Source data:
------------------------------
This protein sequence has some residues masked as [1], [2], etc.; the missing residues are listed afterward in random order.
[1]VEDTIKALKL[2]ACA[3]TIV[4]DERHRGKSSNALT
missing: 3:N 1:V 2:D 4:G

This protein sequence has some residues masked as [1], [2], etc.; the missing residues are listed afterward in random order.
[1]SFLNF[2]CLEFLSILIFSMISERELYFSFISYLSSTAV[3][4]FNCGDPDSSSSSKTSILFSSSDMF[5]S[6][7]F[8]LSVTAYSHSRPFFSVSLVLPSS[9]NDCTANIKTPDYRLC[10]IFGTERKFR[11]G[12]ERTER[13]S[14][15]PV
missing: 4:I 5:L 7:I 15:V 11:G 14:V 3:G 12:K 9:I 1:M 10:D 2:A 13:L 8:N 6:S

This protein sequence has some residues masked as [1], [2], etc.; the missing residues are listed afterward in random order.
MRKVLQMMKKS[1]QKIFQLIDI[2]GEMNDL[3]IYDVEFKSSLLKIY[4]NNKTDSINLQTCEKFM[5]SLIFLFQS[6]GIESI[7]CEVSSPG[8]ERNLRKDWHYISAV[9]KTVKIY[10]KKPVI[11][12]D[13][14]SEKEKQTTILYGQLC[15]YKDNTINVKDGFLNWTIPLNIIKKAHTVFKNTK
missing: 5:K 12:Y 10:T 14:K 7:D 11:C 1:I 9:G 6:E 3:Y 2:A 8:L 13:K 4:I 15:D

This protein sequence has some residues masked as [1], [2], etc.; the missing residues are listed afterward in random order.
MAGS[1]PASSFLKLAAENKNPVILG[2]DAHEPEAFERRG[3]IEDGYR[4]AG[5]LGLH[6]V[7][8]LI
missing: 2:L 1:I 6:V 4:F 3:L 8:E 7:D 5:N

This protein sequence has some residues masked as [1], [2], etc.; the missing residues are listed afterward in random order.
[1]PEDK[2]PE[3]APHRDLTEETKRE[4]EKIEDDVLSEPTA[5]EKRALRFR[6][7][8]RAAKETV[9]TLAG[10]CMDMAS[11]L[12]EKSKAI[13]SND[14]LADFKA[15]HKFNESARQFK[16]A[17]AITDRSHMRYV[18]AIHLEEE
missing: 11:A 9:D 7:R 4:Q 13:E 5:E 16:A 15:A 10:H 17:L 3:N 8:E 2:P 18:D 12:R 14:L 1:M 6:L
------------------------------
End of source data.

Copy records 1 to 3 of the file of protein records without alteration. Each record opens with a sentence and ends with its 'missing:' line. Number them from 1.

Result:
This protein sequence has some residues masked as [1], [2], etc.; the missing residues are listed afterward in random order.
[1]VEDTIKALKL[2]ACA[3]TIV[4]DERHRGKSSNALT
missing: 3:N 1:V 2:D 4:G

This protein sequence has some residues masked as [1], [2], etc.; the missing residues are listed afterward in random order.
[1]SFLNF[2]CLEFLSILIFSMISERELYFSFISYLSSTAV[3][4]FNCGDPDSSSSSKTSILFSSSDMF[5]S[6][7]F[8]LSVTAYSHSRPFFSVSLVLPSS[9]NDCTANIKTPDYRLC[10]IFGTERKFR[11]G[12]ERTER[13]S[14][15]PV
missing: 4:I 5:L 7:I 15:V 11:G 14:V 3:G 12:K 9:I 1:M 10:D 2:A 13:L 8:N 6:S

This protein sequence has some residues masked as [1], [2], etc.; the missing residues are listed afterward in random order.
MRKVLQMMKKS[1]QKIFQLIDI[2]GEMNDL[3]IYDVEFKSSLLKIY[4]NNKTDSINLQTCEKFM[5]SLIFLFQS[6]GIESI[7]CEVSSPG[8]ERNLRKDWHYISAV[9]KTVKIY[10]KKPVI[11][12]D[13][14]SEKEKQTTILYGQLC[15]YKDNTINVKDGFLNWTIPLNIIKKAHTVFKNTK
missing: 5:K 12:Y 10:T 14:K 7:D 11:C 1:I 9:G 6:E 3:Y 2:A 8:L 13:K 4:I 15:D